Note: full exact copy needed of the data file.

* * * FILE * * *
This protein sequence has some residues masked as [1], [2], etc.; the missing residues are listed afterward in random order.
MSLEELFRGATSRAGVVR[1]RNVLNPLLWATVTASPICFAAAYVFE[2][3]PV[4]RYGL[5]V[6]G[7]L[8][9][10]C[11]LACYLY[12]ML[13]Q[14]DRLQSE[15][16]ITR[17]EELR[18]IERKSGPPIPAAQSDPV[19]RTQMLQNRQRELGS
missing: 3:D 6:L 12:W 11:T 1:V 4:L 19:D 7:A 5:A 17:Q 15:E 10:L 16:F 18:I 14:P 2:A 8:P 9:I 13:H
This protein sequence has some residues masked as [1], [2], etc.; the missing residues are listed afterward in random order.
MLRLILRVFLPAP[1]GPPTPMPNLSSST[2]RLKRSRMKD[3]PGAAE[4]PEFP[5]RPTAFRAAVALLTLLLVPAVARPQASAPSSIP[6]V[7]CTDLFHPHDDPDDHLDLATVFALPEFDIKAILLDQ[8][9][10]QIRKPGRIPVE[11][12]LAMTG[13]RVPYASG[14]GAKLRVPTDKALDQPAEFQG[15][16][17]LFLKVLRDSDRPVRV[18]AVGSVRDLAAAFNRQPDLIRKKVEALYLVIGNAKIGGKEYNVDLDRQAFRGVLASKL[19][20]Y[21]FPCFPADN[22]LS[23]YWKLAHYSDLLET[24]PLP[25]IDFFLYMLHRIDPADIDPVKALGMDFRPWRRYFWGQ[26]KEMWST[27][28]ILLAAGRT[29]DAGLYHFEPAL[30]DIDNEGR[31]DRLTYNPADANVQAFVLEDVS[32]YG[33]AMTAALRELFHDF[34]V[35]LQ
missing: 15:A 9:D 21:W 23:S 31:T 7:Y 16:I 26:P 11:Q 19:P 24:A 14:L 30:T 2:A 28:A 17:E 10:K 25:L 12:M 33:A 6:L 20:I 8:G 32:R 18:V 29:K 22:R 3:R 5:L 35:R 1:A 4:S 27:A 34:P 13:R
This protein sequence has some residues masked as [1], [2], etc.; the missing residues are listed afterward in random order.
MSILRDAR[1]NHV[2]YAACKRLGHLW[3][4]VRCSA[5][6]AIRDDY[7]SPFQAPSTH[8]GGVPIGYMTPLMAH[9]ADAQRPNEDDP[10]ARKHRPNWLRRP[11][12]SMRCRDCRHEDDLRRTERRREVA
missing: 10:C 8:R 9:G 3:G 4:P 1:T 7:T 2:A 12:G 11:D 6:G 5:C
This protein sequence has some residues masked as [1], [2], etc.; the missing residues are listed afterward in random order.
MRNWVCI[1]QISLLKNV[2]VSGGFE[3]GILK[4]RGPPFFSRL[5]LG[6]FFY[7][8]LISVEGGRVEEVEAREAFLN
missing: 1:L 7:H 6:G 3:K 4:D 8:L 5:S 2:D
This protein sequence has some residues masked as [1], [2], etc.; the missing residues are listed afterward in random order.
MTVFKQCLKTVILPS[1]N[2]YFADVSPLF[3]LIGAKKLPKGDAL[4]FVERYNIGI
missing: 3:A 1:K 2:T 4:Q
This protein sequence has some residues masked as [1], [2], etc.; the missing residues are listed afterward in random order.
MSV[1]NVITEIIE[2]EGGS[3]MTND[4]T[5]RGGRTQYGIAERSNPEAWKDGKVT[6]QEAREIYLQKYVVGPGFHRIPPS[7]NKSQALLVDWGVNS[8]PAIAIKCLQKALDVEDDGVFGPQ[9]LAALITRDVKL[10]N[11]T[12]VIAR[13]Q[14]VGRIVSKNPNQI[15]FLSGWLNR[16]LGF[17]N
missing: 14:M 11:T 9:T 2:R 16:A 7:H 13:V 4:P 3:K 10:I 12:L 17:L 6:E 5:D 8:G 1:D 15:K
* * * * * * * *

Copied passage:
This protein sequence has some residues masked as [1], [2], etc.; the missing residues are listed afterward in random order.
MSLEELFRGATSRAGVVR[1]RNVLNPLLWATVTASPICFAAAYVFE[2][3]PV[4]RYGL[5]V[6]G[7]L[8][9][10]C[11]LACYLY[12]ML[13]Q[14]DRLQSE[15][16]ITR[17]EELR[18]IERKSGPPIPAAQSDPV[19]RTQMLQNRQRELGS
missing: 3:D 6:L 12:W 11:T 1:V 4:L 19:D 7:A 5:A 17:Q 15:E 10:L 16:F 18:I 14:P 2:A 8:P 9:I 13:H
This protein sequence has some residues masked as [1], [2], etc.; the missing residues are listed afterward in random order.
MLRLILRVFLPAP[1]GPPTPMPNLSSST[2]RLKRSRMKD[3]PGAAE[4]PEFP[5]RPTAFRAAVALLTLLLVPAVARPQASAPSSIP[6]V[7]CTDLFHPHDDPDDHLDLATVFALPEFDIKAILLDQ[8][9][10]QIRKPGRIPVE[11][12]LAMTG[13]RVPYASG[14]GAKLRVPTDKALDQPAEFQG[15][16][17]LFLKVLRDSDRPVRV[18]AVGSVRDLAAAFNRQPDLIRKKVEALYLVIGNAKIGGKEYNVDLDRQAFRGVLASKL[19][20]Y[21]FPCFPADN[22]LS[23]YWKLAHYSDLLET[24]PLP[25]IDFFLYMLHRIDPADIDPVKALGMDFRPWRRYFWGQ[26]KEMWST[27][28]ILLAAGRT[29]DAGLYHFEPAL[30]DIDNEGR[31]DRLTYNPADANVQAFVLEDVS[32]YG[33]AMTAALRELFHDF[34]V[35]LQ
missing: 15:A 9:D 21:W 23:S 31:T 7:Y 16:I 26:P 11:Q 19:P 24:A 14:L 30:T 2:A 28:A 17:E 10:K 25:L 12:M 33:A 6:L 20:I 8:G 32:R 18:V 29:K 22:R 3:R 5:L 35:R 1:A 4:S 27:A 34:P 13:R
This protein sequence has some residues masked as [1], [2], etc.; the missing residues are listed afterward in random order.
MSILRDAR[1]NHV[2]YAACKRLGHLW[3][4]VRCSA[5][6]AIRDDY[7]SPFQAPSTH[8]GGVPIGYMTPLMAH[9]ADAQRPNEDDP[10]ARKHRPNWLRRP[11][12]SMRCRDCRHEDDLRRTERRREVA
missing: 10:C 8:R 9:G 3:G 4:P 1:T 7:T 2:A 12:G 11:D 6:G 5:C
This protein sequence has some residues masked as [1], [2], etc.; the missing residues are listed afterward in random order.
MRNWVCI[1]QISLLKNV[2]VSGGFE[3]GILK[4]RGPPFFSRL[5]LG[6]FFY[7][8]LISVEGGRVEEVEAREAFLN
missing: 1:L 7:H 6:G 3:K 4:D 8:L 5:S 2:D
This protein sequence has some residues masked as [1], [2], etc.; the missing residues are listed afterward in random order.
MTVFKQCLKTVILPS[1]N[2]YFADVSPLF[3]LIGAKKLPKGDAL[4]FVERYNIGI
missing: 3:A 1:K 2:T 4:Q
This protein sequence has some residues masked as [1], [2], etc.; the missing residues are listed afterward in random order.
MSV[1]NVITEIIE[2]EGGS[3]MTND[4]T[5]RGGRTQYGIAERSNPEAWKDGKVT[6]QEAREIYLQKYVVGPGFHRIPPS[7]NKSQALLVDWGVNS[8]PAIAIKCLQKALDVEDDGVFGPQ[9]LAALITRDVKL[10]N[11]T[12]VIAR[13]Q[14]VGRIVSKNPNQI[15]FLSGWLNR[16]LGF[17]N
missing: 14:M 11:T 9:T 2:R 16:A 7:H 13:V 4:P 3:K 10:I 12:L 17:L 6:E 5:D 8:G 1:D 15:K